Defined not merely as respecting the popular will there, but as campaigning there is support of the Union, the Unionist position in relation to Northern Ireland is marginal to mainland British politics.
Purely as a matter of fact, no one who held it, and it can only be held by in some way acting on it, would ever be regarded as anything other than a fringe figure in any of the Conservative Party, the Labour Party, or the Liberal Democrats.
Whereas the British Government and all three of those parties campaigned vigorously against Scottish independence, the line from all four on Northern Ireland has always been, "It's up to them, and we wouldn't interfere."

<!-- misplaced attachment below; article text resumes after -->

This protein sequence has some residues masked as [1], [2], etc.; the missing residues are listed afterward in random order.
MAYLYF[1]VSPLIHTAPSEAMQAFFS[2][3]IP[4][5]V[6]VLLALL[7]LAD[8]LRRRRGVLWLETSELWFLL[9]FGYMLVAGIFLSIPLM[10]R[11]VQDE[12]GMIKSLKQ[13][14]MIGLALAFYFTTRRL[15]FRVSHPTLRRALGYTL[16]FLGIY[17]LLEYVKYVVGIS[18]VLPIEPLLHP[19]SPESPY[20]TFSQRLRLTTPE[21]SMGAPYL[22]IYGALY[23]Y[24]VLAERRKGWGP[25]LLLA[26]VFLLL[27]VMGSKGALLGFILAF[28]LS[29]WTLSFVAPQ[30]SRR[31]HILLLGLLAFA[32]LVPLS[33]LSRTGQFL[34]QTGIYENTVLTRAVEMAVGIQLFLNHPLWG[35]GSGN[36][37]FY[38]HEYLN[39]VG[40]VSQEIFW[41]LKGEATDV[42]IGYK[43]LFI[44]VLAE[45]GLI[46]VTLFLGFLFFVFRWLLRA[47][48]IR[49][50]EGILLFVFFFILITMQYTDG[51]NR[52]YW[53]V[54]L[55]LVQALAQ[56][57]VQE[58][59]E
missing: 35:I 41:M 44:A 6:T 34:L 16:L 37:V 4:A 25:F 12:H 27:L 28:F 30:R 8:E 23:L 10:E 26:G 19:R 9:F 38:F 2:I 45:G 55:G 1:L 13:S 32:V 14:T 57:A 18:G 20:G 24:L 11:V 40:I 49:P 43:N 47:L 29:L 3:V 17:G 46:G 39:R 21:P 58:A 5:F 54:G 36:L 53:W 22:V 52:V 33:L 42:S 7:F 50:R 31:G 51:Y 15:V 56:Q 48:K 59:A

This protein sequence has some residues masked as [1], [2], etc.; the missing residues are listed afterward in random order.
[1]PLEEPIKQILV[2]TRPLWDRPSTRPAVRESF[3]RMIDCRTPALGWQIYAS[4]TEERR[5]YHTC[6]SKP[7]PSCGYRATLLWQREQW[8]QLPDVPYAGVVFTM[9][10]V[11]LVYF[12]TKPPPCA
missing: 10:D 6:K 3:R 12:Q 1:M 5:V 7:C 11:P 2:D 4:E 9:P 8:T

A border poll may well be on its way. With the British Government officially indifferent. With all three parties of the same view. With highly prominent Labour figures, at least, campaigning on the Nationalist side.
But with only professional eccentrics, mostly but not exclusively Conservatives, making the trip over from Westminster to campaign for the Union.